Time sheets are the gold standard for financial reporting with federal government awards and should be prepared whether the employee is exempt or non-exempt. Time sheets are important support documentation for financial and reporting purposes. They should document on a weekly basis hours worked by each employee and a breakdown of time by funding source.

In addition, time sheets should be completed and signed by each employee prior to approval. All time sheets must also be signed by an approved supervisor prior to payment.

Financial Reporting

All stakeholders have a responsibility to uphold the integrity of financial reporting and reduce the risks of material misstatements in the financial statements. A material misstatement is information in the financial statements that is sufficiently incorrect that it may impact the economic decisions of someone relying on those statements. For board members, there are a few key considerations related to financial reporting.

NPO board members should recognize the first step for internal controls over financial reporting starts with employing competent CPAs who have the skills to prepare financial statements in accordance with accounting standards generally accepted in the United States. Without competency in the accounting function, the organization by definition has high-risk financial statements.

Board members should also recognize that it is management’s responsibility to design and implement programs and controls to prevent, deter and detect fraud, and board members should provide oversight to this responsibility. A board that can recognize where fraud opportunities exist is engaged.

Oversight responsibilities should include a review of the journal entries with close attention paid to transactions that are complex or unusual in nature and that have significant estimates and/or period-end adjustment characteristics.

Cyber security prevention has important elements in basic information technology controls, such as:

  • The use of passwords;
  • The requirement that passwords are regularly updated;
  • Warnings/training on phishing emails;
  • Limiting access to accounting ?systems, and
  • The use of anti-virus programs.

Additional areas of internal control are reflected in policies and procedures, and if board members understand the status of the following:

  • Bylaws               
  • Personnel policies   
  • Financial policies  
  • Conflict of interest          
  • Document retention          
  • Grievance and whistleblower policies        
  • Procurement and competitive bidding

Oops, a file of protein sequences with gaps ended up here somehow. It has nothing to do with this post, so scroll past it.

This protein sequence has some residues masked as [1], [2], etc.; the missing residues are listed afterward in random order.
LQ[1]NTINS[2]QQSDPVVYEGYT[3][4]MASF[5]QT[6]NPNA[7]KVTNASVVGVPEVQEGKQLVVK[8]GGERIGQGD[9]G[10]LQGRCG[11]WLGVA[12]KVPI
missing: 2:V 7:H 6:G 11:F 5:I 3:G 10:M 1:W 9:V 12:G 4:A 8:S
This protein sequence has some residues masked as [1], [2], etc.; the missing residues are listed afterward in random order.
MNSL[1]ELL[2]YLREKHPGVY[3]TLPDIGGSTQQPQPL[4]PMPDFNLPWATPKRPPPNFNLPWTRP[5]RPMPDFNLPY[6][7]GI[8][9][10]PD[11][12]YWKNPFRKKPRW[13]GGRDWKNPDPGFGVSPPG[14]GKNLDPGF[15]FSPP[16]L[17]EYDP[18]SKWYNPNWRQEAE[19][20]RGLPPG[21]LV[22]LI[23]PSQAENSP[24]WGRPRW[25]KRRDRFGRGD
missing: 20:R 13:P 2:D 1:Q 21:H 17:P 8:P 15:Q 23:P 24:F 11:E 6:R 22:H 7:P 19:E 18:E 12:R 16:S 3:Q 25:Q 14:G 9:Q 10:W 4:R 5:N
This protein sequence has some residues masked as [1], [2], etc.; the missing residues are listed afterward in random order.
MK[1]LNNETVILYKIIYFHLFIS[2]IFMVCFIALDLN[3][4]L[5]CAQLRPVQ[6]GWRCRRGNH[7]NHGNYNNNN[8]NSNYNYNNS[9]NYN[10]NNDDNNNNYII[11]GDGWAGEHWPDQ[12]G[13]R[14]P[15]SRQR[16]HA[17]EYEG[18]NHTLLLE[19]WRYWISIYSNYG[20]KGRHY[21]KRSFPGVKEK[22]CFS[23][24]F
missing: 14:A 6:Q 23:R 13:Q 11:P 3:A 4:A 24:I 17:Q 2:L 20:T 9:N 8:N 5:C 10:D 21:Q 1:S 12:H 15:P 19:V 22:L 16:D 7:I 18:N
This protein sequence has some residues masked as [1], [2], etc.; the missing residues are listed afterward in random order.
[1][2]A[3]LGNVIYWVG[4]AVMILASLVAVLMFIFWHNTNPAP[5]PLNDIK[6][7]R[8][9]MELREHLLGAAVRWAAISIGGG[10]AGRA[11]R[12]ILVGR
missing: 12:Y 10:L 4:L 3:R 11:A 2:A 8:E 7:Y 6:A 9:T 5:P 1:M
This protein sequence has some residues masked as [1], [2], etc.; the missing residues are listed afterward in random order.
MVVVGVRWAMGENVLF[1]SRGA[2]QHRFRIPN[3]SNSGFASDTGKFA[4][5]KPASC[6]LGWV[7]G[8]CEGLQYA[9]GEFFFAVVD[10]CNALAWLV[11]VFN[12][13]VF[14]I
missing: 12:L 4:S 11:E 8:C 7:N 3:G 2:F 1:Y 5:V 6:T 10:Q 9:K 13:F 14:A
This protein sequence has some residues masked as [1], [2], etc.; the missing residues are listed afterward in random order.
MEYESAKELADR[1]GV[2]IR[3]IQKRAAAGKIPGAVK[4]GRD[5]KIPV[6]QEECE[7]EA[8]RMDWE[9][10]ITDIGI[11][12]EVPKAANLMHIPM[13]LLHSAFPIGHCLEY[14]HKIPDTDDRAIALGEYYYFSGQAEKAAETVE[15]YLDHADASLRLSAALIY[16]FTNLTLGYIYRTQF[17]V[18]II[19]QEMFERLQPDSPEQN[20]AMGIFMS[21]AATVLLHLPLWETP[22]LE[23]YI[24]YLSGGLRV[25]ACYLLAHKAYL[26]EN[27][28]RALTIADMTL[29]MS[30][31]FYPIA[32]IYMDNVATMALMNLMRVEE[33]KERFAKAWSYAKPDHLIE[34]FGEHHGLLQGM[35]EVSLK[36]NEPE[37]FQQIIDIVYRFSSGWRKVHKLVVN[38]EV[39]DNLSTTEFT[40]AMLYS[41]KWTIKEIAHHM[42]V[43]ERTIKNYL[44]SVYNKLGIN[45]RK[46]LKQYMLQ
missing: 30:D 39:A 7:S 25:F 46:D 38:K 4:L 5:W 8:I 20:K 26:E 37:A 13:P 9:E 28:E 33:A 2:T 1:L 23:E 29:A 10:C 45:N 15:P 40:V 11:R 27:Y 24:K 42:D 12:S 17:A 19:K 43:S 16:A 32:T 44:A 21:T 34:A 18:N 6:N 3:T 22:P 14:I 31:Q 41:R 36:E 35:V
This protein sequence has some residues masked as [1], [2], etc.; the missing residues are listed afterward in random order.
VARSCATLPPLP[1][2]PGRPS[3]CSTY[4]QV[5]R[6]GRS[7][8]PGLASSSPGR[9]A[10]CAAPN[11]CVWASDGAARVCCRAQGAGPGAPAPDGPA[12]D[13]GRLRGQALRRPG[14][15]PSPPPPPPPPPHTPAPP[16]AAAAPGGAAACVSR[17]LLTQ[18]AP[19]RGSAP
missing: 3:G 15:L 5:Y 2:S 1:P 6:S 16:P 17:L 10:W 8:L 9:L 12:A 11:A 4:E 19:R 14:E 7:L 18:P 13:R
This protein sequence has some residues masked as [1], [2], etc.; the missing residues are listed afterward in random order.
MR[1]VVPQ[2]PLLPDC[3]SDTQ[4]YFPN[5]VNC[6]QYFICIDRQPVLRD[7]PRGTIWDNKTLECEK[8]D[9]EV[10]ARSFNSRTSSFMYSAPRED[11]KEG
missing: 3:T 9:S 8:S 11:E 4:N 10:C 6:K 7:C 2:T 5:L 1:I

• EEO policy         

Following is a set of documents and/or guidelines that can be used to promote solid internal controls.

Document 1 – Three Person Model

Document 2 – Receiving Cash and Checks: Segregation of Duties

Document 3 – Preparing the Deposit

Document 4 – Receipts Journal

Document 5 – Making Payments: Segregation of Duties

Document 6 – Check/Purchase Request

About the Author: Michael S. Wilson, Ph.D., CPA, is an accounting educator and a licensed CPA who provides attestation services to non-profit organizations. He may be reached at

The author wishes to acknowledge the following resources:

Fiducary duties of directors of charitable organizations. Issued by the Office of the Minnesota ?Attorney General.

The Accountability Standards Charities Review Council.

Jackson, P.M., Fogarty, T.E. (2005). Sarbanes-Oxley for nonprofits: A guide to building competitive advantage. Hoboken, NJ. John Wiley and Sons.


QuickBooks Online Advanced: Features for growing clients | Intuit Quickbooks
EConfidently plan for the future | Intuit Quickbooks


Tim Pike, CPA

Jodi Ann Ray, CAE, CCE, IOM

Melinda Bentley, CAE

Jennifer Johnson, CPA


DeLynn Deakins

Don Carpenter, MSAcc/CPA

Wayne Hardin

DeLynn Deakins

Texas Society of CPAs
14131 Midway Rd., Suite 850
Addison, TX 75001




Editorial Board
Arthur Agulnek, CPA-Dallas;
Shivam Arora, CPA-Dallas;
Derrick Bonyuet-Lee, CPA-Austin;
Aaron Borden, CPA-Dallas;
Don Carpenter, CPA-Central Texas;
Melissa Frazier, CPA-Houston;
Rhonda Fronk, CPA-Houston;
Aaron Harris, CPA-Dallas;
Baria Jaroudi, CPA-Houston;
Elle Kathryn Johnson, CPA-Houston;
Jennifer Johnson, CPA-Dallas;
Joseph Krupka, CPA-Dallas;
Lucas LaChance, CPA-Dallas, CIA;
Nicholas Larson, CPA-Fort Worth;
Anne-Marie Lelkes, CPA-Corpus Christi;
Bryan Morgan, Jr, CPA-Austin;
Stephanie Morgan, CPA-East Texas;
Kamala Raghavan, CPA-Houston;
Amber Louise Rourke, CPA-Brazos Valley;
Barbara Scofield, CPA-Permian Basin;
Nikki Lee Shoemaker, CPA-East Texas, CGMA;
Natasha Winn, CPAHouston.

Media By Design, LLC

Melinda Bentley; Kenneth Besserman; Kristie Estrada; Holly McCauley; Craig Nauta; Kari Owen; April Twaddle



Your TXCPA membership has not been renewed for 2023 -2024. Renew now.